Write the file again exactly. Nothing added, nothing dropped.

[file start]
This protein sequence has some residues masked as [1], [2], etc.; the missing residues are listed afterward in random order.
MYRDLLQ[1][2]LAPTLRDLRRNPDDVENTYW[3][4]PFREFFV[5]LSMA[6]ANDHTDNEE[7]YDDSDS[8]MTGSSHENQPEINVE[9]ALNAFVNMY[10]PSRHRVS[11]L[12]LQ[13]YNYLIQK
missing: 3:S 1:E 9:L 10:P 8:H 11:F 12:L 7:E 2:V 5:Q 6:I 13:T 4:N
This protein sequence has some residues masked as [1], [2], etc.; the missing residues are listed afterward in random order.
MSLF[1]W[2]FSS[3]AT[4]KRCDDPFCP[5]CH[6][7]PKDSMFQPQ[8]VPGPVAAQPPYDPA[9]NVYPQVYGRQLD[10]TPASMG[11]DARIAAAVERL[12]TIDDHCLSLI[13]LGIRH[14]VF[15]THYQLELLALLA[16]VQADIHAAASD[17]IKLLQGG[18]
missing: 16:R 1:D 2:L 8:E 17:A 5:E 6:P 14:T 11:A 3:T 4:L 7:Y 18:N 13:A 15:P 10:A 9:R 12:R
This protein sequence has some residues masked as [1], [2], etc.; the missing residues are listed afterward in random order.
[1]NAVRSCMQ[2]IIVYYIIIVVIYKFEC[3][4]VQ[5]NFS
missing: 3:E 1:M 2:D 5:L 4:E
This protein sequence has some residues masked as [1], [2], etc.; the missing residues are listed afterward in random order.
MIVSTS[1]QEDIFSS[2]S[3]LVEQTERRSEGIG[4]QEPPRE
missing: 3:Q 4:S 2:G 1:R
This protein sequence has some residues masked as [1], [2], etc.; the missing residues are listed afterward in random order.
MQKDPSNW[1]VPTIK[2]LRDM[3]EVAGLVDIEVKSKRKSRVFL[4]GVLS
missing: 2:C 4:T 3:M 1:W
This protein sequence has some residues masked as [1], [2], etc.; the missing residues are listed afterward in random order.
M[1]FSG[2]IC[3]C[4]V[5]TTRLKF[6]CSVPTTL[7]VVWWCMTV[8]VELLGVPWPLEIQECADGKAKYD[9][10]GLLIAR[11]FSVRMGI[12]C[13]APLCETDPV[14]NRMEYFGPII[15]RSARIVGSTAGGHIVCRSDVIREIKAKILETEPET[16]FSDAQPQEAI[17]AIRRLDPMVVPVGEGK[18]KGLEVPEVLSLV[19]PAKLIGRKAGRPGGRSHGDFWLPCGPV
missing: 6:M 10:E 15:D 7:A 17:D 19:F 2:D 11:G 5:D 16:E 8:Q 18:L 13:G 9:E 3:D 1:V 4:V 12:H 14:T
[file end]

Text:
This protein sequence has some residues masked as [1], [2], etc.; the missing residues are listed afterward in random order.
MYRDLLQ[1][2]LAPTLRDLRRNPDDVENTYW[3][4]PFREFFV[5]LSMA[6]ANDHTDNEE[7]YDDSDS[8]MTGSSHENQPEINVE[9]ALNAFVNMY[10]PSRHRVS[11]L[12]LQ[13]YNYLIQK
missing: 3:S 1:E 9:L 10:P 8:H 11:F 12:L 7:E 2:V 5:Q 6:I 13:T 4:N
This protein sequence has some residues masked as [1], [2], etc.; the missing residues are listed afterward in random order.
MSLF[1]W[2]FSS[3]AT[4]KRCDDPFCP[5]CH[6][7]PKDSMFQPQ[8]VPGPVAAQPPYDPA[9]NVYPQVYGRQLD[10]TPASMG[11]DARIAAAVERL[12]TIDDHCLSLI[13]LGIRH[14]VF[15]THYQLELLALLA[16]VQADIHAAASD[17]IKLLQGG[18]
missing: 16:R 1:D 2:L 8:E 17:A 5:E 6:P 14:T 11:A 3:T 4:L 7:Y 18:N 13:A 15:P 10:A 9:R 12:R
This protein sequence has some residues masked as [1], [2], etc.; the missing residues are listed afterward in random order.
[1]NAVRSCMQ[2]IIVYYIIIVVIYKFEC[3][4]VQ[5]NFS
missing: 3:E 1:M 2:D 5:L 4:E
This protein sequence has some residues masked as [1], [2], etc.; the missing residues are listed afterward in random order.
MIVSTS[1]QEDIFSS[2]S[3]LVEQTERRSEGIG[4]QEPPRE
missing: 3:Q 4:S 2:G 1:R
This protein sequence has some residues masked as [1], [2], etc.; the missing residues are listed afterward in random order.
MQKDPSNW[1]VPTIK[2]LRDM[3]EVAGLVDIEVKSKRKSRVFL[4]GVLS
missing: 2:C 4:T 3:M 1:W
This protein sequence has some residues masked as [1], [2], etc.; the missing residues are listed afterward in random order.
M[1]FSG[2]IC[3]C[4]V[5]TTRLKF[6]CSVPTTL[7]VVWWCMTV[8]VELLGVPWPLEIQECADGKAKYD[9][10]GLLIAR[11]FSVRMGI[12]C[13]APLCETDPV[14]NRMEYFGPII[15]RSARIVGSTAGGHIVCRSDVIREIKAKILETEPET[16]FSDAQPQEAI[17]AIRRLDPMVVPVGEGK[18]KGLEVPEVLSLV[19]PAKLIGRKAGRPGGRSHGDFWLPCGPV
missing: 6:M 10:E 15:D 7:A 17:D 19:F 2:D 11:G 5:D 16:E 8:Q 18:L 13:G 9:E 3:D 1:V 4:V 12:H 14:T